In the span of a year, Josh Allen progressed from leading the Buffalo Bills' third-team offense in organized team activities last May to now being the unquestioned starting quarterback, and -- as offensive coordinator Brian Daboll noted last week -- the face of the franchise.
There is no drama at quarterback this summer for the Bills, who will rise as high as Allen takes them in 2019. That will be a departure from training camp last year, when Allen's role was uncertain as he took part in a three-way competition with AJ McCarron and Nathan Peterman.
"Allen [is] going with the [first-team offense], for the most part," Daboll said Tuesday. "I think that's very beneficial for him because he's taken reps with a lot of the guys that he'll be working with throughout the summer."
Though the Bills are rightfully pleased with Allen's development, his graduation to having a more settled spot on the depth chart and a more consistent starting cast does not guarantee he will take a step forward in his second season. Considerable improvement is needed before he can safely be labeled Buffalo's long-term starter at quarterback.
Here are three statistics in which Allen lagged last season and could measure how much of a step forward he takes this season:
Off-target throw percentage: As tracked by ESPN Stats & Information, Allen missed 23.7% of his passes, the highest rate of off-target throws in the NFL last season. That rate increased after his Week 12 return from an elbow injury, to a league-high 26.9% over the final six weeks of the regular season. The difficulty of Allen's throws likely played a part in his inaccuracy; he averaged 10.54 air yards per attempt, less than only Jameis Winston's mark of 10.69 last season as the most in the past 10 seasons among quarterbacks with at least 320 attempts in a season.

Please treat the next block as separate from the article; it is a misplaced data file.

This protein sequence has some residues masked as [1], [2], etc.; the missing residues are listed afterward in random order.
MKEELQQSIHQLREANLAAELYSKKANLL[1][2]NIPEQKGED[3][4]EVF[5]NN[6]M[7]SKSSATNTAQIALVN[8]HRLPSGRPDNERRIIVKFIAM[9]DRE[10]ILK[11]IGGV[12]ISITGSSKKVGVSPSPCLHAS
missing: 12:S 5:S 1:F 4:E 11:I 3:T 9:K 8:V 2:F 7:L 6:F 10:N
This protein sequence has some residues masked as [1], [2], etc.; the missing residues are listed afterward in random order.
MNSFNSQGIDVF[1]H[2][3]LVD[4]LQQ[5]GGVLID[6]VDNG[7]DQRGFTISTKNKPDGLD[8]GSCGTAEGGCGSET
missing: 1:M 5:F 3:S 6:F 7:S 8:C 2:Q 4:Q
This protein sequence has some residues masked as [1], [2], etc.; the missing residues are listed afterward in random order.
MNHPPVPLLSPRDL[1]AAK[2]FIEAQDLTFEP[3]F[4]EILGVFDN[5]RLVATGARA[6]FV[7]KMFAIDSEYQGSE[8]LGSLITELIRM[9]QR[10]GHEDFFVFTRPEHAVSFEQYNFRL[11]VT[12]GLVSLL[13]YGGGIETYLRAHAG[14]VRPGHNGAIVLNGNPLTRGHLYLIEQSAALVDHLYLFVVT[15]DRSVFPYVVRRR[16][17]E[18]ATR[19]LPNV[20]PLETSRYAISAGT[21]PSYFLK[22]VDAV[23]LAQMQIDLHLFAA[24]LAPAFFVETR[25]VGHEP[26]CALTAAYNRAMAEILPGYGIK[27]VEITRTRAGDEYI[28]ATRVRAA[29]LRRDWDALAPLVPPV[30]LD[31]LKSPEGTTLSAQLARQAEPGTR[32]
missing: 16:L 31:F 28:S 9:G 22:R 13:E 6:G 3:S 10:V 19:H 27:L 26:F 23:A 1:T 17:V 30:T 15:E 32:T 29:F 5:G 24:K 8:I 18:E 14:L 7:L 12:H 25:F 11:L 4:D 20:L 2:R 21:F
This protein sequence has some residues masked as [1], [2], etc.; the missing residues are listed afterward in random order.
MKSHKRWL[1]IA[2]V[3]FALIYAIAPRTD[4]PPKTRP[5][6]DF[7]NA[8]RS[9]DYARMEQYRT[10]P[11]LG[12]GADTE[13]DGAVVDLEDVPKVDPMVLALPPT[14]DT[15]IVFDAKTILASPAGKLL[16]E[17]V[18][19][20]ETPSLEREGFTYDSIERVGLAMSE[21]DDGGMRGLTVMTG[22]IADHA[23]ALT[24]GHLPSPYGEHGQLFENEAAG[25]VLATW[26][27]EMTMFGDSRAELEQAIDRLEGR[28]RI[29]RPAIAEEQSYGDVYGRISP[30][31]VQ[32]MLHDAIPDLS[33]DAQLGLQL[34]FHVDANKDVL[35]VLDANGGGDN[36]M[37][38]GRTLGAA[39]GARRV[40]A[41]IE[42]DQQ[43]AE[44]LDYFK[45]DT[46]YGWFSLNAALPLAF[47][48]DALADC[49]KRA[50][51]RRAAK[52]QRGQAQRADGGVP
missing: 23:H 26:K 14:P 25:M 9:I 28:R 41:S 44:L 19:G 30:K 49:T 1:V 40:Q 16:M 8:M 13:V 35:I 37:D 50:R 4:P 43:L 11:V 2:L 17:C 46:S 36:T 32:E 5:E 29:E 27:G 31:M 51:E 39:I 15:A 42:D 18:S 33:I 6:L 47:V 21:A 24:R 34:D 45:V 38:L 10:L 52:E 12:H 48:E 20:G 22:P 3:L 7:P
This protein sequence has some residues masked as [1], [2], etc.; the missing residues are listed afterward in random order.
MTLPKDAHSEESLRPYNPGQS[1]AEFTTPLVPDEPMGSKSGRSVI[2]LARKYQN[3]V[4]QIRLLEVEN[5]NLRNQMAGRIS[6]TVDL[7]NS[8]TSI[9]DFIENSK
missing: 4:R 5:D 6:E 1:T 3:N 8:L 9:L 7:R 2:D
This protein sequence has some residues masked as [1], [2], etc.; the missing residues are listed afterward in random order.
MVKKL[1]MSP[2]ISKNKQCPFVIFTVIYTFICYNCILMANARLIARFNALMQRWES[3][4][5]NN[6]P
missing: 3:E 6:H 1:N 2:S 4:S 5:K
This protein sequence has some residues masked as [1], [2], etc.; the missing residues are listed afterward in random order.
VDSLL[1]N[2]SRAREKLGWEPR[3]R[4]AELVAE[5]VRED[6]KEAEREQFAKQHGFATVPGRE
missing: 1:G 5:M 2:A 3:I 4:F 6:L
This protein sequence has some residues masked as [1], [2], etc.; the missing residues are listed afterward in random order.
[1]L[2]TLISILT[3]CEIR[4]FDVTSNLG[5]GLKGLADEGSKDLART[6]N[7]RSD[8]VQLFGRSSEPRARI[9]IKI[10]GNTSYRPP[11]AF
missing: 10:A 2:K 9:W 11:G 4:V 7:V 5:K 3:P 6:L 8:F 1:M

Average time before pass: Allen averaged 3.22 seconds before attempting his passes last season, the highest rate in the league among qualifying quarterbacks and second-highest in the past 10 seasons behind only Tim Tebow's 3.35 in 2011. The stat suggests an inability for Allen's receivers to get open but also a tendency for him to hold the ball in hopes of making a bigger play instead of taking what is given to him. As with his off-target throw percentage, Allen had a longer average time (3.27 seconds) before his passes after his Week 12 return.
Accuracy on shorter throws: The Bills this offseason signed former Dallas Cowboys slot receiver Cole Beasley to a four-year deal with $14.4 million guaranteed. Beasley averaged the ninth-fewest air yards per target (7.48) among NFL wide receivers last season. If Allen is to take advantage of Beasley's skill set, the QB must improve his accuracy on shorter passes. Allen completed only 65.2% of his passes averaging 7.48 air yards or fewer last season, 32nd in the NFL. That rate dropped to 64.8% after his Week 12 return. Only 3% of Allen's attempts in that range were dropped by his receivers last season, 10th-best in the NFL.
Accuracy was a priority for Allen this offseason.
"Consistently delivering the ball where it needs to be," he said last month. "That was a huge emphasis, we're still working [on] it."
Some of Allen's statistical struggles, including his inaccuracy, can be blamed in part on a deficient offensive line and depleted group of pass-catchers. General manager Brandon Beane attempted to fill the holes around Allen by signing 14 veteran free agents on offense and using three draft picks in the second and third rounds on offensive players.
In particular, here is a look at two statistical areas in which Allen's supporting cast failed him last season:
Drop rate by receivers: Although Allen's receivers were relatively sure-handed on shorter-range throws, the overall drop rate by his receivers was 4.1%, 10th-worst in the NFL for a quarterback. Among the 10 players with the highest drop rates for the Bills last season, five are no longer with the team -- running back Chris Ivory (14.3%), Terrelle Pryor (6.9%), Logan Thomas (5.6%), Deonte Thompson (3.3%) and Charles Clay (2.8%). However, new addition John Brown had the 16th-highest drop rate (5.2%) among all qualifying wide receivers last season.
Pass protection: The Bills overhauled their offensive line this offseason, signing six veteran free agents and drafting tackle Cody Ford in the second round. Their line last season finished 23rd in Football Outsiders' pass protection metric, which played a role in Allen having the 10th-worst sack per drop back rate (7.1%) in the league last season. However, it would be unfair to pin all of the sacks on Allen's line; according to ESPN Stats & Info, the Bills' offensive line controlled the line of scrimmage on 49.4% of Allen's dropbacks last season, which was above the league average of 48.9%.